The 49th installment of I Used to Love H.E.R., a series in which artists/bloggers/writers discuss their most essential or favorite hip-hop albums and songs, comes from Tucson rapper/tattoo artist/convicted felon/all-around badass Isaiah Toothtaker, who in the past two years has become one of my favorite voices in hip-hop. That he’s from my home state – and reps it to the fullest – makes it all the better.
Toothtaker released Illuminati Thug Mafia – compelling as it is chilling – on Jan. 25 and is scheduled to perform at the Paid Dues festival on April 2 with his Machina Muerte crew. Read more on Toothtaker in a recent interview at Brute-iful.
And if his impassioned words about Ol’ Dirty Bastard weren’t convincing enough, Toothtaker provided a photo of one of his tattoos to show his devotion (click to enlarge).
Ol’ Dirty Bastard, Return to the 36 Chambers (Elektra, 1995)
Fuck the dumb shit, it’s always Ol’ Dirty Bastard’s “Return to The 36 Chambers” top to bottom all day!
When I first heard “Return to the 36 Chambers” I was so amazed I played it front to back three times in a row and all else that was supposed to occupy my reality completely left me as I returned and returned and returned to the 36 chambers. The unpolished mixing and low fi audio quality added to the aesthetic and made the listening experience seem more exclusive, like I had acquired some rare recording not intended for public attention. Talk about dynamics: Here I was this lost youth with his obscure tape.
I was so mesmerized by the psycho babble of this genius I was more cult follower than fan. I worshiped the album thoroughly and examined every song till I wore the actual tape inside the cassette thin, mostly being stretched when batteries would run down or from constant rewinding. Man I studied this record, STUDIED, over and over…ahh yeah Wu-Tang again and again! ODB was actually dropping lessons, 5 percenter knowledge and street alchemy for one to decipher, I couldn’t fathom. A constant riddle that changed further every time my insight widened but that was the brilliance of the flux! At one instance the beats felt like they were dragging behind ODB’s drunken gibberish only to drift away in disharmonic crooning and at the next a song would enter with screams, threats and sharpened audio dialogue from movies that introduced sped up singing vocal samples. Through the insanity of it was all this talent that regulated a order of the wild, it refined the impossible without restricting it. ODB’s rapping took me to the point of questioning his ability into redirecting that to guessing my own comprehension of uninhibited delivery. “Return to the 36 Chambers” utterly challenged my whole shit, expectations, opinions, perspective, standards and eventually my own approach.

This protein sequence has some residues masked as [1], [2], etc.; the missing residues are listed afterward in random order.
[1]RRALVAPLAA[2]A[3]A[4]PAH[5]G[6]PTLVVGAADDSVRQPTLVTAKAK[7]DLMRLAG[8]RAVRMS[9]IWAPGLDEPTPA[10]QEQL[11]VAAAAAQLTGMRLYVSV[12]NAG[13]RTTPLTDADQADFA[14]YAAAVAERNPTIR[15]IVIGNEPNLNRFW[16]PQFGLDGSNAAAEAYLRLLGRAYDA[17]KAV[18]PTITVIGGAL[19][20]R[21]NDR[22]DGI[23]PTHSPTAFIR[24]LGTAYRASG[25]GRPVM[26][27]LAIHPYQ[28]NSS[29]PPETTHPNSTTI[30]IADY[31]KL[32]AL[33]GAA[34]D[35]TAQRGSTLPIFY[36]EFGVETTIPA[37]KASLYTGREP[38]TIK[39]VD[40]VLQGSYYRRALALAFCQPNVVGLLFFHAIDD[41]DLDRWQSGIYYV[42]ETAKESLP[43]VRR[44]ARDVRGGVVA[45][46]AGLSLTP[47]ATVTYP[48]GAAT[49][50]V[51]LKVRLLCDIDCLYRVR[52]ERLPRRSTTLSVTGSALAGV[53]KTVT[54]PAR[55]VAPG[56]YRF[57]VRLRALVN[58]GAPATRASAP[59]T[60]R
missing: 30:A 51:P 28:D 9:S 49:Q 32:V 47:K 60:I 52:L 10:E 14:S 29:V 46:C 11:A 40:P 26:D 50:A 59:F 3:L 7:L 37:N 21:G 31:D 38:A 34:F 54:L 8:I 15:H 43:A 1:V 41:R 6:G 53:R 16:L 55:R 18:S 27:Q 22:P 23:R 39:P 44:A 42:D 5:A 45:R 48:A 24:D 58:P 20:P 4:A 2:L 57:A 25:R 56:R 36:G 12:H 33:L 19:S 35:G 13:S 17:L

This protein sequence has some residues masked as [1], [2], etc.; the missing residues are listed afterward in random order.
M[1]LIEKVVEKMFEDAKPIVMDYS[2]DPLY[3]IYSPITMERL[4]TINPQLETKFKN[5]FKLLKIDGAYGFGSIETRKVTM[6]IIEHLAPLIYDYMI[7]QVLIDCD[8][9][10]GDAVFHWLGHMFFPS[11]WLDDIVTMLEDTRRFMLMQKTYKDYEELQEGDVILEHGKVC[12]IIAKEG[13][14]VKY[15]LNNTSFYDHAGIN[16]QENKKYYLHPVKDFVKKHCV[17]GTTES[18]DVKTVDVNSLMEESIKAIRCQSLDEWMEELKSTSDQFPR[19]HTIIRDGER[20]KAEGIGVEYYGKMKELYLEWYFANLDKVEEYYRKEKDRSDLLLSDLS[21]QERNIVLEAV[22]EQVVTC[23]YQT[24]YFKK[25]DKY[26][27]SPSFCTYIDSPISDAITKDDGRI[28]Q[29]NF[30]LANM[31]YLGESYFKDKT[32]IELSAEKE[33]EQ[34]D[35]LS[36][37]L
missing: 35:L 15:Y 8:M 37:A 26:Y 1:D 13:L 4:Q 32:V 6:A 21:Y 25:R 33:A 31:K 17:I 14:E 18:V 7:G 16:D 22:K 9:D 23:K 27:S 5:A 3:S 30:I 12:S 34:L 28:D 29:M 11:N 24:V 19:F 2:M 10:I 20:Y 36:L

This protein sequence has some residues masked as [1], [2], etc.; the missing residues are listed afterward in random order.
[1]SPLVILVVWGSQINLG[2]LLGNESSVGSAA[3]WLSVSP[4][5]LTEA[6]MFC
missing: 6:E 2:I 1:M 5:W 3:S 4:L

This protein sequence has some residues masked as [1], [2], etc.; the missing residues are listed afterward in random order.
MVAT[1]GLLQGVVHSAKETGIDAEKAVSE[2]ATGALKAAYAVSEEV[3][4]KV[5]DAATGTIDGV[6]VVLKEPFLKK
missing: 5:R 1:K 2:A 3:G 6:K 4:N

What was so futuristic to me then remains timeless to me now. RIP O’l Dirty Bastard.